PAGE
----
Strike “assume concurrence with the agency's finding” and replace with “proceed in accordance with the agency official's original finding.” No reason for the agency to assume anything about the ACHP's position due to its silence. The ACHP agrees that the terminology regarding “assuming concurrence” may not necessarily reflect the position of the entity that fails to respond within the regulatory time frame. Accordingly, that terminology has been removed. Nevertheless, the legal and procedural effect of a failure to respond within the provided time frame remains exactly the same as before (e.g., “the agency official's responsibilities under section 106 are fulfilled” if neither the ACHP nor the SHPO/THPO object to a no historic properties affected finding within the 30-day review period).
Concerned about the requirement that the agency provide “evidence” that the agency considered the ACHP's opinion. We understand the need of the agency to provide a responsive reply to the ACHP, however the Department finds this requirement confusing, overly burdensome, and unjustified. The ACHP clarifies that this requirement for providing “evidence” simply means that the agency's written response must explain the agency's rationale for either following or not following the ACHP opinion so that the document reflects the fact that the agency actually considered the ACHP opinion.
Require the agency to prepare additional documentation for the ACHP's review, beyond the existing requirements of 36 CFR 800.11(d)-(e). This should specifically include responses from the agency to any objections raised by a consulting party or the SHPO/THPO, for both “no historic properties affected” and “no adverse effect” findings. Several comments raised this issue. However, it has been the ACHP's experience that the current documentation requirements at the cited provision of the regulations are sufficient for the ACHP to carry out an informed and adequate review. Moreover, it is the ACHP's experience that in most, if not all, cases of objection referrals to the ACHP, the Federal agencies explain why they believe the objection is incorrect. This explanation necessarily responds to the objection itself.
If the SHPO/THPO or a consulting party disagrees with the agency's determination regarding effects, require the finding to be certified by the Federal Preservation Officer, and/or another agency official who is a historic preservation professional, meeting the Start Printed Page 40549Secretary of the Interior's Professional Qualifications Standards, 62 FR 33707 (June 20, 1997), prior to sending the finding to the ACHP for review. The ACHP declined to follow the recommendation in this comment. Many Federal agencies have historic preservation professionals in their staff who review and/or develop agency findings in the Section 106 process. In addition, other professionals at the SHPO/THPO offices, and sometimes the ACHP, also review the findings in the course of the normal process. Accordingly, the ACHP did not believe that the delay that could be created by such an additional layer of process would be justified.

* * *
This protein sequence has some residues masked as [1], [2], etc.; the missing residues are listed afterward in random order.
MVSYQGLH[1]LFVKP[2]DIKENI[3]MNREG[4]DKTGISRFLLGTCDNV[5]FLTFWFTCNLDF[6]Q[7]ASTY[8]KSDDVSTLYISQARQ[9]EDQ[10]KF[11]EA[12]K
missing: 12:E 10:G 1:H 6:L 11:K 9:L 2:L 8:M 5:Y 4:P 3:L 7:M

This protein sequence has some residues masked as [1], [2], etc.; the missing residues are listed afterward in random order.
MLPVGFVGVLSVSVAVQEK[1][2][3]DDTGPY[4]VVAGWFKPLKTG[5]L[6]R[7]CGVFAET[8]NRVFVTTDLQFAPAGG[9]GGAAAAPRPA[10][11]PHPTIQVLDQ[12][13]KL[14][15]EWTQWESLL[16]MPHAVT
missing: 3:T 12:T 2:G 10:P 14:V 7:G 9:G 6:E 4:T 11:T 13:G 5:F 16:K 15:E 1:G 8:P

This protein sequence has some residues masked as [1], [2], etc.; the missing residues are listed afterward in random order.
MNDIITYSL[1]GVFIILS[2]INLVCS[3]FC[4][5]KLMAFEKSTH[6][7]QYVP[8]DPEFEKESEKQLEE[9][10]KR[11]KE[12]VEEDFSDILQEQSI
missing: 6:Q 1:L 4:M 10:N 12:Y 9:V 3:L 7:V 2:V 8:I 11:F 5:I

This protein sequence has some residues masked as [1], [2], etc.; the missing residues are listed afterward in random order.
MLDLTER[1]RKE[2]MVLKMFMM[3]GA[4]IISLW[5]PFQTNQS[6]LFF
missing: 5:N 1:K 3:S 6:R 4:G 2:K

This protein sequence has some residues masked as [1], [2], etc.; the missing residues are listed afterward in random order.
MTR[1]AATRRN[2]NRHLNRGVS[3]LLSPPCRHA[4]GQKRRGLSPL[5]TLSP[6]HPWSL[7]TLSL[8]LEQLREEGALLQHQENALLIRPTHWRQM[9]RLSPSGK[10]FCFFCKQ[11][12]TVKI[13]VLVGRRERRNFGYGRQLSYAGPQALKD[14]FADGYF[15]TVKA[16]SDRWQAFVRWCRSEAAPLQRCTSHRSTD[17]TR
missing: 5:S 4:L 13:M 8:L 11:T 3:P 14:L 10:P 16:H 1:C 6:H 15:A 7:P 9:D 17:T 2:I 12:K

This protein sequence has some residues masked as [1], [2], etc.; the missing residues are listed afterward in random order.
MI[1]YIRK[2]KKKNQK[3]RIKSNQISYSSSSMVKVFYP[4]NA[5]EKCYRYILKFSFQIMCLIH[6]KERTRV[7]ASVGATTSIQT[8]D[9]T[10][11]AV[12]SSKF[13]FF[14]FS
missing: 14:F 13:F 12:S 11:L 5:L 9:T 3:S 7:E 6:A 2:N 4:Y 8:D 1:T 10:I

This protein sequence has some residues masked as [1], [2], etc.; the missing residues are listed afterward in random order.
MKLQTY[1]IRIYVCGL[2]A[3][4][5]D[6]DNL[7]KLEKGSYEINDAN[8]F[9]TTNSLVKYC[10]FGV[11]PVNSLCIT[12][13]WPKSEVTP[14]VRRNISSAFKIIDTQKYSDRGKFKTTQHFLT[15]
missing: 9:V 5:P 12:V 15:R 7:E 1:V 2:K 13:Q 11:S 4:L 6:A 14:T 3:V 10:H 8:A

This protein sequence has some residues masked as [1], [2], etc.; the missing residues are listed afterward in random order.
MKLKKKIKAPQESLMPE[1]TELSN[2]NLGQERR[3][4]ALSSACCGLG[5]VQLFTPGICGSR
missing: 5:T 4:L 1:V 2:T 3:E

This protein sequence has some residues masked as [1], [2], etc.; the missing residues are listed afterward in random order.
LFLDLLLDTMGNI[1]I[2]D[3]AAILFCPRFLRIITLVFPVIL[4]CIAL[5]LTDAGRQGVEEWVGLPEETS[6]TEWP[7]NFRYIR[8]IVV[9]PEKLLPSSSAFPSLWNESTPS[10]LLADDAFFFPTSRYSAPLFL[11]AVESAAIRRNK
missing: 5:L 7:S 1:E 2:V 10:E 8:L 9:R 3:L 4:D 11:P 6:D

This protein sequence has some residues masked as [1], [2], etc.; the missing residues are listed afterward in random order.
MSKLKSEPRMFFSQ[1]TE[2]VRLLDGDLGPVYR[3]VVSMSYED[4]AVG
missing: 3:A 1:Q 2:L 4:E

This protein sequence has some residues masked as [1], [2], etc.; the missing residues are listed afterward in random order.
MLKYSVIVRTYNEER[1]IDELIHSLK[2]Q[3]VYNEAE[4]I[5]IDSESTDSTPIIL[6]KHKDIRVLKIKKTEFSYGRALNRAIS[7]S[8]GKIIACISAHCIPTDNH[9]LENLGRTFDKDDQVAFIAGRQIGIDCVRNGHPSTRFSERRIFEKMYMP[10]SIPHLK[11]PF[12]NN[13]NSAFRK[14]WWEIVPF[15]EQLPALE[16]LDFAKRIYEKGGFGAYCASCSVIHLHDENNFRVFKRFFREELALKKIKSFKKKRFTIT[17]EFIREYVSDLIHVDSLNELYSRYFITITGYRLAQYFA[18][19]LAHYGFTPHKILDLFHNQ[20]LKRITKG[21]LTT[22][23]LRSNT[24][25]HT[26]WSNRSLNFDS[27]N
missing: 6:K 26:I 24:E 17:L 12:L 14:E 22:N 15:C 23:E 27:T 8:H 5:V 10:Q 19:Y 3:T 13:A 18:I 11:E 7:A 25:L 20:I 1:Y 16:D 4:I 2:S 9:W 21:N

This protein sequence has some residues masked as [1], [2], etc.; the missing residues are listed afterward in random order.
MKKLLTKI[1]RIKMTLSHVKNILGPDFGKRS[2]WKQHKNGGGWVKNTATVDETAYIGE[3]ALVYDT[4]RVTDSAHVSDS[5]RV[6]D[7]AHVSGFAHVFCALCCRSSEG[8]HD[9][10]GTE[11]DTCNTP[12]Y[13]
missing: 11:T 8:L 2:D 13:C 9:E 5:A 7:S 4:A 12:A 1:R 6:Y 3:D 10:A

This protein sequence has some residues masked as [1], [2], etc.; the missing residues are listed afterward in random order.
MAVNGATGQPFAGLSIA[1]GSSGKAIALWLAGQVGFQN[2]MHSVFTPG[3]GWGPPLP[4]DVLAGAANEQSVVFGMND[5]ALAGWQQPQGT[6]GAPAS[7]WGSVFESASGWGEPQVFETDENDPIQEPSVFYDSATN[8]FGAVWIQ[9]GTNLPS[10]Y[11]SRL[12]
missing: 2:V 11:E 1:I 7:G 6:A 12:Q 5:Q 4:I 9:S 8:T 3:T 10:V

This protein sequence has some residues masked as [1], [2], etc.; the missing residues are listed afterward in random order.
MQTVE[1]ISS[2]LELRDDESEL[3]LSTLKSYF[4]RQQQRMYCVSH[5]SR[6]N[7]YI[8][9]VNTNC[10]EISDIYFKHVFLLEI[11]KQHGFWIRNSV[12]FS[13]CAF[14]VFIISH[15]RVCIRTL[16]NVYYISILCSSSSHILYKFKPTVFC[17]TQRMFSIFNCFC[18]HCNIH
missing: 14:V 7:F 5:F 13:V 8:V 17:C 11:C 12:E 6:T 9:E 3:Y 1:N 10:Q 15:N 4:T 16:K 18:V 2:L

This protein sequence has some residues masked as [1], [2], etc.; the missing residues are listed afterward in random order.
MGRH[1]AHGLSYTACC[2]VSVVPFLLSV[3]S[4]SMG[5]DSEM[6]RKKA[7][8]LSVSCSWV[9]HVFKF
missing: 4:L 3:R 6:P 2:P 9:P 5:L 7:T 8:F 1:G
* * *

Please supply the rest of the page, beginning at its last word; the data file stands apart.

Actual comments should be required from the ACHP to help rule on effect disagreements. The ACHP simply does not have the staff resources that would be needed to respond to every objection referred to it regardless of merit.
Clarification of the 30-Day Review Period for No Adverse Effect Findings
Federal agencies should not have to wait until the end of the 30-day period if the agency obtains the agreement of all the consulting parties within that period. This concept was rejected since there was a concern that it could motivate agencies to allow fewer consulting parties into the process in order to increase the chances of having a shorter review period. The ACHP also wanted to provide those who may have been denied consulting party status or who may not have found out about the undertaking until late, a better opportunity to bring their concerns to the ACHP.
Conferring authority to trigger ACHP review on every consulting party would be counterproductive and inefficient since the mere assertion of a disagreement, regardless of its merit, could result in the elevation of the dispute to the ACHP. This would create delays. The proposed amendments do not change this aspect of the process. Assessing the merit (or lack thereof) of disagreements would insert uncertainty in the process. Once the ACHP has received a referral of a disagreement, it could dispose of those which it deems to have no merit with little delay.
Suggest that the ACHP provide a specific mechanism that ensures notification of and input from the affected agency. The ACHP will notify and consult with those agencies affected by any exemption proposed by it.
Authorizing the ACHP to exempt “certain” arbitrary projects from Section 106 weakens the Act. The process for exemptions retains the high standard that has to be met by any program or category of undertakings seeking an exemption. Their potential effects upon historic properties must be “foreseeable and likely to be minimal or not adverse” and the exemption must be consistent with the purposes of the NHPA. See 16 U.S.C. 470v and 36 CFR 800.14(c)(1).